Genes & Genetic Systems
Online ISSN : 1880-5779
Print ISSN : 1341-7568
ISSN-L : 1341-7568
Special reviews
The distinctive cellular responses to DNA strand breaks caused by a DNA topoisomerase I poison in conjunction with DNA replication and RNA transcription
Ryo Sakasai Kuniyoshi Iwabuchi
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2015 Volume 90 Issue 4 Pages 187-194


Camptothecin (CPT) inhibits DNA topoisomerase I (Top1) through a non-catalytic mechanism that stabilizes the Top1-DNA cleavage complex (Top1cc) and blocks the DNA re-ligation step, resulting in the accumulation in the genome of DNA single-strand breaks (SSBs), which are converted to secondary strand breaks when they collide with the DNA replication and RNA transcription machinery. DNA strand breaks mediated by replication, which have one DNA end, are distinct in repair from the DNA double-strand breaks (DSBs) that have two ends and are caused by ionizing radiation and other agents. In contrast to two-ended DSBs, such one-ended DSBs are preferentially repaired through the homologous recombination pathway. Conversely, the repair of one-ended DSBs by the non-homologous end-joining pathway is harmful for cells and leads to cell death. The choice of repair pathway has a crucial impact on cell fate and influences the efficacy of anticancer drugs such as CPT derivatives. In addition to replication-mediated one-ended DSBs, transcription also generates DNA strand breaks upon collision with the Top1cc. Some reports suggest that transcription-mediated DNA strand breaks correlate with neurodegenerative diseases. However, the details of the repair mechanisms of, and cellular responses to, transcription-mediated DNA strand breaks still remain unclear. In this review, combining our recent results and those of previous reports, we introduce and discuss the responses to CPT-induced DNA damage mediated by DNA replication and RNA transcription.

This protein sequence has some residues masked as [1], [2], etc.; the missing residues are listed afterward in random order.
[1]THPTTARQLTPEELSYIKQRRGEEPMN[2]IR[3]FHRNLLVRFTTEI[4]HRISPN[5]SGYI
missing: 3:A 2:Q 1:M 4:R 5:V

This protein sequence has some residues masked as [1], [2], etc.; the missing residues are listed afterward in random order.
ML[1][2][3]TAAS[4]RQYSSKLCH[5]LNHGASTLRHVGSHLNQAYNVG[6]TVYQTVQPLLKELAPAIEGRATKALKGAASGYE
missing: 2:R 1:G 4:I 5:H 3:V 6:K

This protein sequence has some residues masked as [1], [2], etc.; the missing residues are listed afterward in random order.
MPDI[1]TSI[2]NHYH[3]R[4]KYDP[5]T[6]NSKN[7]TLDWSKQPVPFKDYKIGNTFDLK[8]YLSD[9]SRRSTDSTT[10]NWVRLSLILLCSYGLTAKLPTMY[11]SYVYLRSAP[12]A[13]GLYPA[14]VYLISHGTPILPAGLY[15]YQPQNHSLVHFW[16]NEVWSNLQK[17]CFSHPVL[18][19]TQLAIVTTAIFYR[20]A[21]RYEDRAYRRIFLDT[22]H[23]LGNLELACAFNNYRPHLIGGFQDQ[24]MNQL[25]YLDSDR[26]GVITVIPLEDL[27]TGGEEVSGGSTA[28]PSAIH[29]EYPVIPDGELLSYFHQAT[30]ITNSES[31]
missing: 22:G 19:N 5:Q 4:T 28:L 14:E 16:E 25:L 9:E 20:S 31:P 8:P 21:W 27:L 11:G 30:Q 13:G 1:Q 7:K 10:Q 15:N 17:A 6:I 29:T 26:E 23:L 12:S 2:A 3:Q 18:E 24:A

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© 2015 by The Genetics Society of Japan
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